Connecting a branch network to the Internet and enterprise WAN creates a direct-to-net branch office, but this complicates security and optimization. Learn how to secure and optimize direct-to-Internet branch networks below, or view the other articles in this tip series:

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When IT chooses to connect a branch to both the Internet and the enterprise WAN, a direct-to-net branch is created. In a direct-to-net branch, the WAN is only for traffic headed to internal hosts. Although this considerably reduces bandwidth demands on the WAN connections, it can complicate both security and optimization.

With no central pipe through which Internet traffic is channeled, IT has to screen it in every branch network using firewalls, malware filters and IDS/IPS systems. Doing this via a stack of many single-purpose appliances in each direct-to-net branch can become daunting both financially and administratively. The alternatives for traditional in-house deployments are to combine security boxes into a unified threat management (UTM) appliance or to integrate security services into the router. A more recent option is to combine security and optimization layers. And, of course, the proliferation of security services on carrier connections, such as firewall-in-the-cloud offerings, shows a third path for securing branch networks.

As with the backhauled branch network, direct-to-net branch security should focus on protecting in-branch systems and branches from one another and providing an appropriate degree of visibility into the traffic in the branch network.

The optimization picture changes with direct-to-net branches, just as the security one does. In this context, with branch networks working as consumers of Web resources and no compression appliances at the far end of the connection, options for compression pretty much vanish on the Internet link. (It is possible to do a one-sided compression of outbound Web traffic since Web browsers can decompress many things). Caching remains important on both the WAN and the Internet links, even though it becomes less effective overall (i.e., for the entire organization). As the pool of users for which a caching appliance on either link can cache content shrinks, user requests result in fewer cache hits and more repetitive transmissions overall. WAN compression performs likewise -- working with smaller user pools decreases the opportunity for compressions.

WAN bandwidth optimization techniques like shaping and prioritization can apply to both Internet and WAN separately. Connections will be smaller, however, and  WAN and Internet have fewer traffic streams to manipulate in managing flow. So, they have fewer possible combinations to try in seeking the right balance -- that is, there is less slack and wiggle room to play with than on a single network link carrying all the traffic.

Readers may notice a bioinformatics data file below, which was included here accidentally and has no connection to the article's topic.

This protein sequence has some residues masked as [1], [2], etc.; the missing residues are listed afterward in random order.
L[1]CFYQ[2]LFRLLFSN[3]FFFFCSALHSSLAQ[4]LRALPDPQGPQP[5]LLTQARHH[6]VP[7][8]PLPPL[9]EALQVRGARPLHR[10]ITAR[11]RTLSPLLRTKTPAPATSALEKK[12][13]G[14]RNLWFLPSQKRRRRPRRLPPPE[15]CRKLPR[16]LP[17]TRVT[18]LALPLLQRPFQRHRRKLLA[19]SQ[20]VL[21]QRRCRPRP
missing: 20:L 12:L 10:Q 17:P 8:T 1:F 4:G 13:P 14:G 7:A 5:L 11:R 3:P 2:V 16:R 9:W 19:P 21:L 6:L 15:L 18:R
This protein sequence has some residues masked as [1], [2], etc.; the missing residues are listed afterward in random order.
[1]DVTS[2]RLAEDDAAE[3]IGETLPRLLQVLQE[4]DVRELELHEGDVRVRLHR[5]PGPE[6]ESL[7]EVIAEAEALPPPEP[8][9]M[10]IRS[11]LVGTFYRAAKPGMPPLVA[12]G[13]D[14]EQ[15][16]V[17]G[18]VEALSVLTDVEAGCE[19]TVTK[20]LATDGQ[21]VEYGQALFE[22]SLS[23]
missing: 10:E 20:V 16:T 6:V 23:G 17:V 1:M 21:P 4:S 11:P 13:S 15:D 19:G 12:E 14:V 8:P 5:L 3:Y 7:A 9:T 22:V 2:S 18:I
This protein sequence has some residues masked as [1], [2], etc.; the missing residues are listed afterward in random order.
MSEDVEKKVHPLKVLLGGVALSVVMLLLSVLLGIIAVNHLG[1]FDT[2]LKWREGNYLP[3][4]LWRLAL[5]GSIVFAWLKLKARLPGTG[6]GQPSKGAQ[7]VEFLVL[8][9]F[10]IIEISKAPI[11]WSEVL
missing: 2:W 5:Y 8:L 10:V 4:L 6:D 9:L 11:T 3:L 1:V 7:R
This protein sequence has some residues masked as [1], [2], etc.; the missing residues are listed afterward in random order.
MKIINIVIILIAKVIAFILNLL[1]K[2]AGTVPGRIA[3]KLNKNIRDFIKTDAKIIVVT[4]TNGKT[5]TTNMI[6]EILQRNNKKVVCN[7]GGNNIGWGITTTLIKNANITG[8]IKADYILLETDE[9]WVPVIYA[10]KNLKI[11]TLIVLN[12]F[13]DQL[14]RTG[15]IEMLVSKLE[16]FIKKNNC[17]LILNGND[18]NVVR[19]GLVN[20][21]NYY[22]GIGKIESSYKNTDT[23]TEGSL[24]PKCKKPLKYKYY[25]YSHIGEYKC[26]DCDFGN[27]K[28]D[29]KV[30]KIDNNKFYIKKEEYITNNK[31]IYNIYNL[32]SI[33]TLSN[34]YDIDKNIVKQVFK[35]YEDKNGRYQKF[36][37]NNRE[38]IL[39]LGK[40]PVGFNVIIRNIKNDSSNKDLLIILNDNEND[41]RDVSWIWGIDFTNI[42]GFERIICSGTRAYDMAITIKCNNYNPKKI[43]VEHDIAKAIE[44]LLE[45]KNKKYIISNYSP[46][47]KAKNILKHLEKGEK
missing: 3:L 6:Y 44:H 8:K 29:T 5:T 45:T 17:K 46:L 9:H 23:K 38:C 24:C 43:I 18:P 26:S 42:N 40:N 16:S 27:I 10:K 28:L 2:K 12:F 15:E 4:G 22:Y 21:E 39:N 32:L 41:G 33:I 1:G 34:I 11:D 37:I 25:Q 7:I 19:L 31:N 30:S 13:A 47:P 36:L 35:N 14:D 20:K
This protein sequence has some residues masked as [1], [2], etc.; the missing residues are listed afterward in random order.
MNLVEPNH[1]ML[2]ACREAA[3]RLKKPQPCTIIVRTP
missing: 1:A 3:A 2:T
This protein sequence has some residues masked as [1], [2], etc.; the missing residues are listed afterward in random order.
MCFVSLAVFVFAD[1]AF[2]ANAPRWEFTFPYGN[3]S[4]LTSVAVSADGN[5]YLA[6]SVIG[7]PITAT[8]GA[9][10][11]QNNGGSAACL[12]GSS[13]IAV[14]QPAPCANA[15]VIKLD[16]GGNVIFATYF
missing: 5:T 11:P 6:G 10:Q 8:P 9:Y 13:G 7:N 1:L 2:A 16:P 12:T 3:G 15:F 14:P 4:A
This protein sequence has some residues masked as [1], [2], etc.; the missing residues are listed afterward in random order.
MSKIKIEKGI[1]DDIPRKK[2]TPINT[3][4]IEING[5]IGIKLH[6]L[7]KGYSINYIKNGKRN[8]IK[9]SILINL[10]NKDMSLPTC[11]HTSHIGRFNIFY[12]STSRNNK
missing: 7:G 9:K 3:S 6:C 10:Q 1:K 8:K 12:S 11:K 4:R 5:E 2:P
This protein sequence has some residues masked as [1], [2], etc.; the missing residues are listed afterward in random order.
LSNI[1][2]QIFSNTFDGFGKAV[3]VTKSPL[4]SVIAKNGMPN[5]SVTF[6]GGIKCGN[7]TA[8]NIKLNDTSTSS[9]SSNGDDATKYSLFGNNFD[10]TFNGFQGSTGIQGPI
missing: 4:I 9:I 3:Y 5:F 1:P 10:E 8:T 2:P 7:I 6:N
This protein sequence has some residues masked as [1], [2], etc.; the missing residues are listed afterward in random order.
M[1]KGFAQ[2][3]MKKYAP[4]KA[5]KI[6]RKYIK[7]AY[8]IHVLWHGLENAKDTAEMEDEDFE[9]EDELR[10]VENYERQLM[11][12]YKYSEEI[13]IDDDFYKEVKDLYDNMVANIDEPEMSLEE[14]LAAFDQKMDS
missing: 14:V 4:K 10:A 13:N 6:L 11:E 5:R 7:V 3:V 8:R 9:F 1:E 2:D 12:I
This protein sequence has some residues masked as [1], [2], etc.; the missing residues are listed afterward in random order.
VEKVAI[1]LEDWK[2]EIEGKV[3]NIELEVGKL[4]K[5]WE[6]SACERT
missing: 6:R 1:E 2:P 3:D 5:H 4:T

One problem that direct-to-net branch network connectivity exacerbates is management. By putting service delivery points for security and optimization in so many more places, direct-to-net branch increases the importance of management platforms that scale well and offer policy-driven management of groups of appliances. Also, as users become more mobile among different branch networks, taking laptops from place to place, solutions that are user-sensitive must cope with that mobility gracefully.

Where optimization is application sensitive, separating Internet-mediated SaaS applications from WAN-mediated in-house applications makes it harder to balance the two at the desktop. However, direct-to-net improves the ability to deliver consistent performance from SaaS solutions. With a backhauled branch network, performance is determined by both Internet and WAN performance; direct-to-net simplifies the picture and puts all users on a more equal footing.

As branch offices continue to proliferate (we expect growth rates to bounce back this year) while bandwidth costs continue to plummet and the use of SaaS spreads rapidly, we expect direct-to-net branches to increase quickly relative to backhauled connections. It will be essential for IT to approach questions of security and network performance up front, with a strategy that encompasses both varieties and with an expectation for coordinated, policy-driven management of all devices and/or services.

But what happens when there is no branch office and no WAN? Next up in this article series, micro-branch networks: What to do when there is no network closet.

Continue reading the other parts in this series or see our WAN security and performance tutorial for more information:

This was first published in March 2011

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